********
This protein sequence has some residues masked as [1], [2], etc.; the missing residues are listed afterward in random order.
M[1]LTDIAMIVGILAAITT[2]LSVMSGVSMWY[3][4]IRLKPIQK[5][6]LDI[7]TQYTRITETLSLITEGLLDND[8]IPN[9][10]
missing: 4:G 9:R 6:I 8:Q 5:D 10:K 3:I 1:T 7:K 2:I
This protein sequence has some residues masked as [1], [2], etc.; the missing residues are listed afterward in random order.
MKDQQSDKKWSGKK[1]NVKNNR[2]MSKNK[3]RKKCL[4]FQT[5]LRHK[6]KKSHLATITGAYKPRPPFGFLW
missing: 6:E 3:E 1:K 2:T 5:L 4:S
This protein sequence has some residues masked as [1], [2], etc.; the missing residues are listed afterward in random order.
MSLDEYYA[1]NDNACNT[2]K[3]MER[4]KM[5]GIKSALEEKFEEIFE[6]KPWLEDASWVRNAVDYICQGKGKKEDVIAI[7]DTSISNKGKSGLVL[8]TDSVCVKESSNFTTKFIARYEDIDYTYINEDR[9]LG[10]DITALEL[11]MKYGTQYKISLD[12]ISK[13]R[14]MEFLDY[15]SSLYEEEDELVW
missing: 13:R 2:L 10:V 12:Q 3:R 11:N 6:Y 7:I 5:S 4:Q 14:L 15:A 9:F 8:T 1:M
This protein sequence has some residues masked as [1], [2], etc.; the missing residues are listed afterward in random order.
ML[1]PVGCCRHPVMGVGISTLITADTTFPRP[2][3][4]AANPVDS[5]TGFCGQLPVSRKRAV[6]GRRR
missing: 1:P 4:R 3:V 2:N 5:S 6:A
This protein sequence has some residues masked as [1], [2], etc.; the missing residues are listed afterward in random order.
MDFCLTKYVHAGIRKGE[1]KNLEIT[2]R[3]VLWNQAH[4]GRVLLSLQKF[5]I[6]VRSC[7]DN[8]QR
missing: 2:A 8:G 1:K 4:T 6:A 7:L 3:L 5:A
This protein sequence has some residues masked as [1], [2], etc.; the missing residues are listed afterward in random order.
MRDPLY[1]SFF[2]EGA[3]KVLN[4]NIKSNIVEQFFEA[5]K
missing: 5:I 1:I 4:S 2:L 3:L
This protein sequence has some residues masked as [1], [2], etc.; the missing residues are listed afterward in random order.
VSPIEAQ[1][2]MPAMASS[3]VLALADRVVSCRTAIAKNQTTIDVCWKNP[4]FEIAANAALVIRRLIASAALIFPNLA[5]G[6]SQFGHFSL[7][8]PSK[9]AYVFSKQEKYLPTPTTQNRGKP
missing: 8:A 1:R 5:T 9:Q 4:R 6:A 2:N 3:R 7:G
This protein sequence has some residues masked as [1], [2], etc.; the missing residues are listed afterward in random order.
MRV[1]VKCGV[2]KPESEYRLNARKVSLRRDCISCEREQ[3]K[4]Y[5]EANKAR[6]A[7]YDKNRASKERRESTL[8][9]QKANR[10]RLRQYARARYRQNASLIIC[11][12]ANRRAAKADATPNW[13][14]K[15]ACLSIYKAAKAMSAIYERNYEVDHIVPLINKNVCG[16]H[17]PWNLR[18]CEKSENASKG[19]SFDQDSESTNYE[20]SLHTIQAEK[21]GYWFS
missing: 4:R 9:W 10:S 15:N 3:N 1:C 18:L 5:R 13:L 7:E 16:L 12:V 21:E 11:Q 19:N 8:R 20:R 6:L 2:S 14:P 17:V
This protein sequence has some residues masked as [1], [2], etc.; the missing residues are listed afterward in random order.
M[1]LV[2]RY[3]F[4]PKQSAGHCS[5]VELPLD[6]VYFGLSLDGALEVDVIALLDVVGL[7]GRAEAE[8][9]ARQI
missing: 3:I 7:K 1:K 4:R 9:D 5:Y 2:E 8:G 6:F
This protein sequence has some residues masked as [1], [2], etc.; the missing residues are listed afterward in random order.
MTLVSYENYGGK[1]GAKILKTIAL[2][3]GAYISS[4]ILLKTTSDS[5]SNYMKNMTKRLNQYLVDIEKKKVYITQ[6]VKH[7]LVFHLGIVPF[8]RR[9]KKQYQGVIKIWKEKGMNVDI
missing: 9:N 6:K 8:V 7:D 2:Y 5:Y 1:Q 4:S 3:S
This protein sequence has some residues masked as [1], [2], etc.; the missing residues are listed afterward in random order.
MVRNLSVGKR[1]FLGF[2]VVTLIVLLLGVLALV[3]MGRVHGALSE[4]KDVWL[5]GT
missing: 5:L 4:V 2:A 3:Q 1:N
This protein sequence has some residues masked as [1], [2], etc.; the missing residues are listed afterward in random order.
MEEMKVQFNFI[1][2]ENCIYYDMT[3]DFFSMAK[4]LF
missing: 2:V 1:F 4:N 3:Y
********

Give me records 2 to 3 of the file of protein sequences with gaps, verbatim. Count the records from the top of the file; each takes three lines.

This protein sequence has some residues masked as [1], [2], etc.; the missing residues are listed afterward in random order.
MKDQQSDKKWSGKK[1]NVKNNR[2]MSKNK[3]RKKCL[4]FQT[5]LRHK[6]KKSHLATITGAYKPRPPFGFLW
missing: 6:E 3:E 1:K 2:T 5:L 4:S
This protein sequence has some residues masked as [1], [2], etc.; the missing residues are listed afterward in random order.
MSLDEYYA[1]NDNACNT[2]K[3]MER[4]KM[5]GIKSALEEKFEEIFE[6]KPWLEDASWVRNAVDYICQGKGKKEDVIAI[7]DTSISNKGKSGLVL[8]TDSVCVKESSNFTTKFIARYEDIDYTYINEDR[9]LG[10]DITALEL[11]MKYGTQYKISLD[12]ISK[13]R[14]MEFLDY[15]SSLYEEEDELVW
missing: 13:R 2:L 10:V 12:Q 3:R 11:N 6:Y 7:I 5:S 4:Q 14:L 15:A 9:F 8:T 1:M